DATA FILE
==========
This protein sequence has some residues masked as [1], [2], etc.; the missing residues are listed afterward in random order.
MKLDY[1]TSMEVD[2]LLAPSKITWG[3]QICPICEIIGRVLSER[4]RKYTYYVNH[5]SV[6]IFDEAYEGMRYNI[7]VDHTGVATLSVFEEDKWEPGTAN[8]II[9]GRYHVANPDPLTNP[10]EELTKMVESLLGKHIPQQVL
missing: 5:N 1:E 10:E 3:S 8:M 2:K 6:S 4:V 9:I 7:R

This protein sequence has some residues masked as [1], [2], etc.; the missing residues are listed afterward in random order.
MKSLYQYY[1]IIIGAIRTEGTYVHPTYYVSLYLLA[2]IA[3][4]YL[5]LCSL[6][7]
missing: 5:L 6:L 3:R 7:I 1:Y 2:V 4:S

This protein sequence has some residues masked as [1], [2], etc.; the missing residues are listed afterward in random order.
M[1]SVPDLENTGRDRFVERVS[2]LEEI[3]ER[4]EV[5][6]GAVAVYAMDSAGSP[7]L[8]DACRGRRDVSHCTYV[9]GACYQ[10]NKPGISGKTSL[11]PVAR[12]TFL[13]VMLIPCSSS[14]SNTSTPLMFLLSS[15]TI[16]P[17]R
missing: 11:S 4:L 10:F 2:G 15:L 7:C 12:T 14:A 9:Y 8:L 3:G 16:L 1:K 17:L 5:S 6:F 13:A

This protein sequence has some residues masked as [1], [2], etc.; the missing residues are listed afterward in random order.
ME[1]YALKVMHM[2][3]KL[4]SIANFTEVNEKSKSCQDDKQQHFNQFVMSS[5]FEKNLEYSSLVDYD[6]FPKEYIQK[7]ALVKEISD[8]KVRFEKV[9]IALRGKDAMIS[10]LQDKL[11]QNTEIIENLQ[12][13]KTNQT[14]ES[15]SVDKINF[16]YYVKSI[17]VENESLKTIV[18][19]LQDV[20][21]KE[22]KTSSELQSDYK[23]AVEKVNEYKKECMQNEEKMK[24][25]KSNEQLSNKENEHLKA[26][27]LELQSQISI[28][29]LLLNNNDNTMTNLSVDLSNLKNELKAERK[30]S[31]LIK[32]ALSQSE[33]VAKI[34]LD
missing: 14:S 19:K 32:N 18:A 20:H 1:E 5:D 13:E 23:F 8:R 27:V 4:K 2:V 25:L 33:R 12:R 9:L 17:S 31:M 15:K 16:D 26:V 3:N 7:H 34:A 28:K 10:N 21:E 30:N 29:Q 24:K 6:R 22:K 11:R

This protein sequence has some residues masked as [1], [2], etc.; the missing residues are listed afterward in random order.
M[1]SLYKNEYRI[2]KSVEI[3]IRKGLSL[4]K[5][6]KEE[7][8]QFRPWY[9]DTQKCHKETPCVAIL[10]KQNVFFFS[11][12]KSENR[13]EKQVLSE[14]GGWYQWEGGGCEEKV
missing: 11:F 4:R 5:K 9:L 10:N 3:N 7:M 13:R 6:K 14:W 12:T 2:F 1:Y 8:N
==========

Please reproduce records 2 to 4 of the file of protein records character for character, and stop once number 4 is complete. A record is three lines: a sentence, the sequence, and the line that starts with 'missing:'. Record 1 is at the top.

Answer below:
This protein sequence has some residues masked as [1], [2], etc.; the missing residues are listed afterward in random order.
MKSLYQYY[1]IIIGAIRTEGTYVHPTYYVSLYLLA[2]IA[3][4]YL[5]LCSL[6][7]
missing: 5:L 6:L 3:R 7:I 1:Y 2:V 4:S

This protein sequence has some residues masked as [1], [2], etc.; the missing residues are listed afterward in random order.
M[1]SVPDLENTGRDRFVERVS[2]LEEI[3]ER[4]EV[5][6]GAVAVYAMDSAGSP[7]L[8]DACRGRRDVSHCTYV[9]GACYQ[10]NKPGISGKTSL[11]PVAR[12]TFL[13]VMLIPCSSS[14]SNTSTPLMFLLSS[15]TI[16]P[17]R
missing: 11:S 4:L 10:F 2:G 15:L 7:C 12:T 14:A 9:Y 8:L 3:G 16:L 1:K 17:L 5:S 6:F 13:A

This protein sequence has some residues masked as [1], [2], etc.; the missing residues are listed afterward in random order.
ME[1]YALKVMHM[2][3]KL[4]SIANFTEVNEKSKSCQDDKQQHFNQFVMSS[5]FEKNLEYSSLVDYD[6]FPKEYIQK[7]ALVKEISD[8]KVRFEKV[9]IALRGKDAMIS[10]LQDKL[11]QNTEIIENLQ[12][13]KTNQT[14]ES[15]SVDKINF[16]YYVKSI[17]VENESLKTIV[18][19]LQDV[20][21]KE[22]KTSSELQSDYK[23]AVEKVNEYKKECMQNEEKMK[24][25]KSNEQLSNKENEHLKA[26][27]LELQSQISI[28][29]LLLNNNDNTMTNLSVDLSNLKNELKAERK[30]S[31]LIK[32]ALSQSE[33]VAKI[34]LD
missing: 14:S 19:K 32:N 18:A 20:H 1:E 5:D 13:E 23:F 8:R 27:V 4:K 2:V 25:L 33:R 12:R 9:L 17:S 31:M 15:K 16:D 26:V 3:N 7:H 34:A 28:K 10:N 21:E 30:N 29:Q 24:K 6:R 22:K 11:R